How to Build a Mobile Compatible Websites

Remember that a mobile website is similar to any standard website. These have HTML pages, text content, data, images, and video, just like any other website you see on a desktop or laptop computer. They are that are accessed using Wi-Fi, 3G, or 4G networks.

Mobile websites differ from the websites designed for the typical desktop by being designed specifically for the smaller handheld display and touch-screen interface found on the tablet computer and mobile phone devices.Mobile Compatible Websites

The Main Challenges

Web designers have seen websites viewed on mobile devices more and the last few years. Designers can no longer afford to ignore this with the advent of mobile apps and mobile websites.

Four main challenges that face designers.

So many devices, some many browsers. Mobile development is more than cross-browser compatibility, as it is also cross-platform compatible. There are so many mobile devices from well-established vendors such as Apple and Samsung and more on the way up. Testing for each device is a near-impossible task. To make things even more difficult, all the devices can use many different mobile browsers such as the native pre-installed browser or Android or Firefox, and another browser.

Internet connections and slow speed. A survey by EPiServer shows that the slowness of a mobile website is a major issue for users of tablets and smartphones. They are not as tolerant in waiting for a website to load or for features of a web page to load as those users who are using a desktop. Internet connections provided by vendors are partly responsible for the slow speeds experienced by users. Networks being busy, or the web hosting is slow, both of which are beyond the designer’s control. Designers are challenged to design with mobile users in mind and give them the tailored but complete experience they want on the device they use. Rather than cut out parts of the regular desktop, designers should streamline their mobile websites should avoid pop-ups, Flash applications, high-quality background images, and unplayable videos. They should also check that any redirects to a mobile URL are working. Therefore the speed of the Internet connection and loading time should be increased to a near-instant load and quick and enjoyable experience.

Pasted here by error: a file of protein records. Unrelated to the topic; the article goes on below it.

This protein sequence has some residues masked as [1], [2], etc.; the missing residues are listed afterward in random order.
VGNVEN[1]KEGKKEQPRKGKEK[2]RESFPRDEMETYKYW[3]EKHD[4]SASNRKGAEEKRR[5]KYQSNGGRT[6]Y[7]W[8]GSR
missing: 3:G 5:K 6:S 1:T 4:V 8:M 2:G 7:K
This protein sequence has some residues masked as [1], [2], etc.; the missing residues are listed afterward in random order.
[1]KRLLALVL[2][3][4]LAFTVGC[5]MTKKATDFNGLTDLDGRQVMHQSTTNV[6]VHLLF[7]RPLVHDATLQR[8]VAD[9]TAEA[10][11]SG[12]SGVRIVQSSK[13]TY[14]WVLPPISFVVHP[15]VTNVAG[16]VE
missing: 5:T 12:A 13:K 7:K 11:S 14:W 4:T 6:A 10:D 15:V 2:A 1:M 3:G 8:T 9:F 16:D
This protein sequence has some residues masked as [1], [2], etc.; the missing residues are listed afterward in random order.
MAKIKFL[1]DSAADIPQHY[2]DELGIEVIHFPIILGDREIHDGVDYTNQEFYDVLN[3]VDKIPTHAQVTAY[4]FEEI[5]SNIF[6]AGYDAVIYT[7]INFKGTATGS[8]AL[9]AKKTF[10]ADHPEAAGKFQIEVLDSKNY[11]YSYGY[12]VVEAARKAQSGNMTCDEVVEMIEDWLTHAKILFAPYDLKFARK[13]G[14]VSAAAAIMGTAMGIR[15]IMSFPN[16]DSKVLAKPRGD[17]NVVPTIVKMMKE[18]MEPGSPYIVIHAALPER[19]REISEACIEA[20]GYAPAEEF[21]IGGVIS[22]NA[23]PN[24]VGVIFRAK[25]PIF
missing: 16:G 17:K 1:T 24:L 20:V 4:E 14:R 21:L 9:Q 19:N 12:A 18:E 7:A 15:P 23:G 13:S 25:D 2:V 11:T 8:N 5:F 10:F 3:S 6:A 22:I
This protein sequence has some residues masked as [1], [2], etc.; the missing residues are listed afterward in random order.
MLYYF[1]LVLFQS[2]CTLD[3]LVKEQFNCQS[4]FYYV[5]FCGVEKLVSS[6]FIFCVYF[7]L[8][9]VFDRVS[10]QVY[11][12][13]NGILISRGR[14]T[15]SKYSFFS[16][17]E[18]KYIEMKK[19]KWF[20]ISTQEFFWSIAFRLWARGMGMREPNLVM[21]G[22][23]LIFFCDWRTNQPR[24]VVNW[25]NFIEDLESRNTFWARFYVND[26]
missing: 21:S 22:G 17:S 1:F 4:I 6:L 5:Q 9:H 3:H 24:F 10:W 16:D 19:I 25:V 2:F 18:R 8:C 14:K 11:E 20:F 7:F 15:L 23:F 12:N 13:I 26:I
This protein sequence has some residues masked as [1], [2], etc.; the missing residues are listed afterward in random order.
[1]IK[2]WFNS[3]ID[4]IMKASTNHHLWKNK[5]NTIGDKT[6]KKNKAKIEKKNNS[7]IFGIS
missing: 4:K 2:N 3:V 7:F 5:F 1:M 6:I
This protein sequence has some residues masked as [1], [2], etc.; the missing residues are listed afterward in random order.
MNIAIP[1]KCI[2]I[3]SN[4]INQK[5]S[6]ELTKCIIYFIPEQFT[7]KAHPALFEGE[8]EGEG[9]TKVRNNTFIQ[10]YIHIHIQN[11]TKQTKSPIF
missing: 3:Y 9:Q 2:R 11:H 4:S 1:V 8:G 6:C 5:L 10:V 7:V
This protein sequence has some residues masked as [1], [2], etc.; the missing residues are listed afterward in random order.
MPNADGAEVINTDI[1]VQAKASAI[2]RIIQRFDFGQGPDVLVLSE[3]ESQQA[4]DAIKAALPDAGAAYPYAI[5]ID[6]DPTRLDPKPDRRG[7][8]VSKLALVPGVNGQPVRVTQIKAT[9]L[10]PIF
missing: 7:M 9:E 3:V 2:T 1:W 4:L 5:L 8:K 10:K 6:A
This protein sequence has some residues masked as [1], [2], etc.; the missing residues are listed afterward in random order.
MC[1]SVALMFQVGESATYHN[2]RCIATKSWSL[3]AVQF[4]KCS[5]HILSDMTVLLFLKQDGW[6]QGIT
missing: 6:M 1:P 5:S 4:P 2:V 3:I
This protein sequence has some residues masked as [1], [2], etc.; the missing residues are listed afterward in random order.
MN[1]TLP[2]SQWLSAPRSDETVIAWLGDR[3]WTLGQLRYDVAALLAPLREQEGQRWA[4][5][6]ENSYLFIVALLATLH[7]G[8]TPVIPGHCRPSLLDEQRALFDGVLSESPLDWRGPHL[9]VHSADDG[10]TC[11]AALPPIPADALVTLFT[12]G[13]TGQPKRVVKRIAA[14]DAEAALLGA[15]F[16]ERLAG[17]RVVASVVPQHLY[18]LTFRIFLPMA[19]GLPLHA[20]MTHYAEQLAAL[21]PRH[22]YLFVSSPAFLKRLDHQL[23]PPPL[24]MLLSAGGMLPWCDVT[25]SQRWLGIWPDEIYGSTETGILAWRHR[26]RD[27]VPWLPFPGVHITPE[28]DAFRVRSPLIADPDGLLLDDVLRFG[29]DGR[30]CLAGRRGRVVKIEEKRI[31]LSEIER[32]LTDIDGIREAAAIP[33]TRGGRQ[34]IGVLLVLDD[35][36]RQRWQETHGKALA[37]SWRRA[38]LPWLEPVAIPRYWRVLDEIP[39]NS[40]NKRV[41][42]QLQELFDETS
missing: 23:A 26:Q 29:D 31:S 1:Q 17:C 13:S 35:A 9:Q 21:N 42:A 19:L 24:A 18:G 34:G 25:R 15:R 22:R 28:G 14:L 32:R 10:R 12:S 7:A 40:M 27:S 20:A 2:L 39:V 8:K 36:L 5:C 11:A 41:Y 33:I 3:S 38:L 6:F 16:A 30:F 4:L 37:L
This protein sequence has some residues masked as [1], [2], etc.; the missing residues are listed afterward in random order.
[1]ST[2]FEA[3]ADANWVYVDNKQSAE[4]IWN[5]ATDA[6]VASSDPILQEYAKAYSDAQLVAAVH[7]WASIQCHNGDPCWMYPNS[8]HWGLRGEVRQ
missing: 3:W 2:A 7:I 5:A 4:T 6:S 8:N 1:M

Small screen size Mobile devices present designers with a further challenge which is tiny screen size. Typically the mobile website scrolls vertically or downwards with sections “stacked” on top of each other. This forces designers to produce radically different layouts of the main website. Designers should, however, restrict just how much they do this because users do not want to scroll endlessly to get to what they want to see; else, they will leave the website.


Ease of use As well as battling different screen sizes, designers also face ease of use or ease of use. As with all websites, they must be easy to use else the users will leave the website. Designers can do a few things and include the following: Improve readability by increasing the font size of any small or medium-sized text.
Increase the clickable areas of any important buttons or links because “clicking” on links and parts of web pages is generally less precise on mobile devices. Choose vertical scrolling over horizontal scrolling because horizontal real estate is costly on mobile devices. Avoid floated elements where possible as these cause problems for mobile layouts. Avoid mouse over states because these do not work with most mobile devices. This calls either for showing the links at all times on mobile devices. Three approaches to mobile design With the above four issues in mind, designers have many approaches open to them when they are designing mobile-compatible websites.

Responsive Web Design (RWD) Using RWD enables you to optimize your website experience across different screen sizes and devices without creating multiple websites. This is accomplished by using flexible templates, CSS media queries, and JavaScript events. This approach results in is a website that can respond to the viewport size of a device and adjust images, template layout, and content visibility. They can even harness novel device capabilities such as dragging, swiping, and other user gestures recognized by touch devices. In addition, only a single URL is needed, making it easier for your users to interact with, share, and link to your content. No redirection is needed for a device-optimized view. This reduces load time.